On July 20 2021, a Facebook account shared the following image text, which contained the claim that polio and smallpox “never reached herd immunity”:
Text across a nature-like background read:
I don’t know who needs to hear this but polio and smallpox never reached herd immunity. They were eradicated by vaccines.
No additional information about the meme’s claims was linked or visible, but the post had been shared 317,000 times as of August 18 2021.
Facebook’s “vaccine information box” was visible at the bottom of the post — the function itself the subject of separate memes (“c’mon, do the vaccine info box”):
We noticed that one of the first search results for related terms was a KCBD article published on December 18 2020 (“Polio, smallpox eradicated by vaccine program decades before COVID-19.”) That reporting, predicated on an interview with Dean of the Texas Tech School of Medicine Dr. Steven Berk, possibly inspired the meme:
Polio terrified American families in the 1950s, leaving hundreds of thousands of children paralyzed. Likewise, smallpox was highly contagious and often disfiguring … [Berk] says, “Those who remember polio know polio was wiped out by a vaccine, not by any treatment. Smallpox worldwide killed millions of people and it, too, became eradicated by the technology of vaccines.”Paper: Sweden and the ‘Herd Immunity’ Response to COVID-19Paper: Sweden and the ‘Herd Immun...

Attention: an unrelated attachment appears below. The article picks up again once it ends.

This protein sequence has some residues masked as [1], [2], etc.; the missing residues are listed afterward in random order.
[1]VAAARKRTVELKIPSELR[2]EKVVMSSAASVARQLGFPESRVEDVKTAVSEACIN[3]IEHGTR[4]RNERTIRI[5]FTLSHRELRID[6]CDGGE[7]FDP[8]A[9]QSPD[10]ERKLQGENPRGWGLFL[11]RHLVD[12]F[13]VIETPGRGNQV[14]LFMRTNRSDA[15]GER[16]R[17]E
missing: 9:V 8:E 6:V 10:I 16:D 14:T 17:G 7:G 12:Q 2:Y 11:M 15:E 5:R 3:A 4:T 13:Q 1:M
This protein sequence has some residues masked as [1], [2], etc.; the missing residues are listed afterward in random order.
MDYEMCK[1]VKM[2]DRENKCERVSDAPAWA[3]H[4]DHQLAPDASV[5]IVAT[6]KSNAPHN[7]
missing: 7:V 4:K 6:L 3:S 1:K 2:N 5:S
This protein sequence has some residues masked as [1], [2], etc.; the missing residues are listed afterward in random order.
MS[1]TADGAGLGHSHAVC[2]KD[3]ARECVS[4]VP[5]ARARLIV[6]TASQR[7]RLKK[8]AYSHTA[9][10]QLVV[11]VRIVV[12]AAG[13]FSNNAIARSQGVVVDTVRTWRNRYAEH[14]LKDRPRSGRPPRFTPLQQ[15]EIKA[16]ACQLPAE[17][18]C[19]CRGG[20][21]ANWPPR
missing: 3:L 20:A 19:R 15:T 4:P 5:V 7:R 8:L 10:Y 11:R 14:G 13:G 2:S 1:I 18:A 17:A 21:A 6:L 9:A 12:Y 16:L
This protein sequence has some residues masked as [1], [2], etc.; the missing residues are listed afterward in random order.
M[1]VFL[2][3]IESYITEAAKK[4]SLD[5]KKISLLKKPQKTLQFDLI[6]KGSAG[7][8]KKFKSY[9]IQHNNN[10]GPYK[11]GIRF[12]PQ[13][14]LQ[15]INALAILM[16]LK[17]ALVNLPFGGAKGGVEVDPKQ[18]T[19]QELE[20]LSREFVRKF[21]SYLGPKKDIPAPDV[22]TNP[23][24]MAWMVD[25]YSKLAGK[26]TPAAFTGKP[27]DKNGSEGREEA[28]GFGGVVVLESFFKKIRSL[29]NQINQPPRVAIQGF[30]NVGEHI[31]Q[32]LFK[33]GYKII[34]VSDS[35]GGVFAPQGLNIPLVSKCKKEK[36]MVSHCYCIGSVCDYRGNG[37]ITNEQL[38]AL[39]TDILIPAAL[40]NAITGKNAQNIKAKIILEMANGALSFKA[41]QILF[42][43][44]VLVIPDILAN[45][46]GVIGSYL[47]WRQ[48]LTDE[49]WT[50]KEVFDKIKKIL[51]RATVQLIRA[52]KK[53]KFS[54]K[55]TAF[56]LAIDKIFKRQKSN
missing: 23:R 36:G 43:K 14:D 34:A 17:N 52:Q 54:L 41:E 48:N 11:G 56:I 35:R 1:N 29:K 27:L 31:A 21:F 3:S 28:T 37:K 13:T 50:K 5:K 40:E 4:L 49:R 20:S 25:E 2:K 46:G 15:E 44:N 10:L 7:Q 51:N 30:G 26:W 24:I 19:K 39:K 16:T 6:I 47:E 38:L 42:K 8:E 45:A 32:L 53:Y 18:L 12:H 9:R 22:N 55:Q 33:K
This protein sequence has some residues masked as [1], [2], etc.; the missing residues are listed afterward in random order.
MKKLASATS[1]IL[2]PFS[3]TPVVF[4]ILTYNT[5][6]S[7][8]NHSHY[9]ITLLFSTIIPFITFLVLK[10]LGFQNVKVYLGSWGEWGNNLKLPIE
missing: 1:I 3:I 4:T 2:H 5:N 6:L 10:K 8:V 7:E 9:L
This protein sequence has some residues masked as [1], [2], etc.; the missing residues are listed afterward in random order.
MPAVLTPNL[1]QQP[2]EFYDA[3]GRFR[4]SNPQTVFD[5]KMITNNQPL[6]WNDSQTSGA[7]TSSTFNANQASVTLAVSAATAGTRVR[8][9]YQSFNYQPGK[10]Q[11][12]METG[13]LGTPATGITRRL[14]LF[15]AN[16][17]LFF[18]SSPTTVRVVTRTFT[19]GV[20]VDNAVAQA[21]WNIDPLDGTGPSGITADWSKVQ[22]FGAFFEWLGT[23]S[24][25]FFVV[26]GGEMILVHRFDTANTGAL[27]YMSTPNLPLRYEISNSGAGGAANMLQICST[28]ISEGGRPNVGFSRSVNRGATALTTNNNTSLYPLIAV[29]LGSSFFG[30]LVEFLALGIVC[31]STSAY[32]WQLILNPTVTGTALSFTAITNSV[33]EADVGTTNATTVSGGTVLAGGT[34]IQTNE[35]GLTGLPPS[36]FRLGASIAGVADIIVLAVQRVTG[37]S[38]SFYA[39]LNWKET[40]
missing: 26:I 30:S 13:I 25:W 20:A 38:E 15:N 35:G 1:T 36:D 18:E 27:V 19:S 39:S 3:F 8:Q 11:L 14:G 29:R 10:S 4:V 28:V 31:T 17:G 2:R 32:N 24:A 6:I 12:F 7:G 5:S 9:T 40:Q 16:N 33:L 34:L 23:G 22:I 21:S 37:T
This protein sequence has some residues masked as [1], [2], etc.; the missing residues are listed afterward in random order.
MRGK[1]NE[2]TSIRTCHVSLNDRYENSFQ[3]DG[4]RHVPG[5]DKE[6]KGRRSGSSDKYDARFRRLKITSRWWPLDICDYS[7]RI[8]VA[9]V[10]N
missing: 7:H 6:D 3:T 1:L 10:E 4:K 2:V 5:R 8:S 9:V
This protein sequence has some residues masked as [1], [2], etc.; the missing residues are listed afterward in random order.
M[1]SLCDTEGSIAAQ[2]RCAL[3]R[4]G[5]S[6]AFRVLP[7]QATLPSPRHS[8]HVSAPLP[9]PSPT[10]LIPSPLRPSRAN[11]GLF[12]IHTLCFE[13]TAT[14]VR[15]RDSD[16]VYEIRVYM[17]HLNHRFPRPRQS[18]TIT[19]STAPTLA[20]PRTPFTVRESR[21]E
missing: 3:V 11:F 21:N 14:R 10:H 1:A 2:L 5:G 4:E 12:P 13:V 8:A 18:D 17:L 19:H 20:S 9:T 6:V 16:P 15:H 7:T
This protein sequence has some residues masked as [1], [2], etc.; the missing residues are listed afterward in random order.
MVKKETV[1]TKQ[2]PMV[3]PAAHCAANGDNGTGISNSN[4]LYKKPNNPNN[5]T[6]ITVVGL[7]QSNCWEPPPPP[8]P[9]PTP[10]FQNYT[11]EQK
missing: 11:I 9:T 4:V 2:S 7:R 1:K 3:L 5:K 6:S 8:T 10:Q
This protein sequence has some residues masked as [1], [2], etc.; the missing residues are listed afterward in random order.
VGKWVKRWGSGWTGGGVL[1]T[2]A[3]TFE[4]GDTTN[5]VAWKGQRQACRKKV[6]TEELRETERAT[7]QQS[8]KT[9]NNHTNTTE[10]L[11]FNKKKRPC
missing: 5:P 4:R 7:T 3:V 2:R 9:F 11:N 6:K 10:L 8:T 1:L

By 1980, smallpox had become just a word in the history books.
Now, 40 years later, we face COVID-19, a virus that has taken more than 1.6 million lives in more than 200 countries.
Dr. Berk says, “So it shouldn’t be a surprise that the solution will be an effective vaccination program.”
However, the post was published on July 20 2021; the medical journal BMJ Global Health accepted an article published in early August 2021 titled, “We should not dismiss the possibility of eradicating COVID-19: comparisons with smallpox and polio.” As the paper’s authors noted, COVID-19 had been successfully suppressed in countries like New Zealand and Iceland prior to the introduction of vaccines, using “new and established” public health measures.
An introduction to the paper explained (with citations) that vaccination “globally eradicated smallpox,” and “two of the three serotypes of poliovirus”:
Elimination and eradication of disease are among the ultimate goals of public health … Vaccination has globally eradicated smallpox, rinderpest (a cattle disease that caused famines) and two of the three serotypes of poliovirus. Three other vaccine-preventable diseases are eradicable globally with current technology, with measles the leading contender and with MMR vaccination potentially eradicating mumps and rubella at the same time. Some other diseases are close to being eradicated but without use of vaccines such as with the Guinea Worm Eradication Programme. Similarly, China has recently eliminated malaria with a range of non-vaccination tools, to become the 40th country to be certified malaria-free.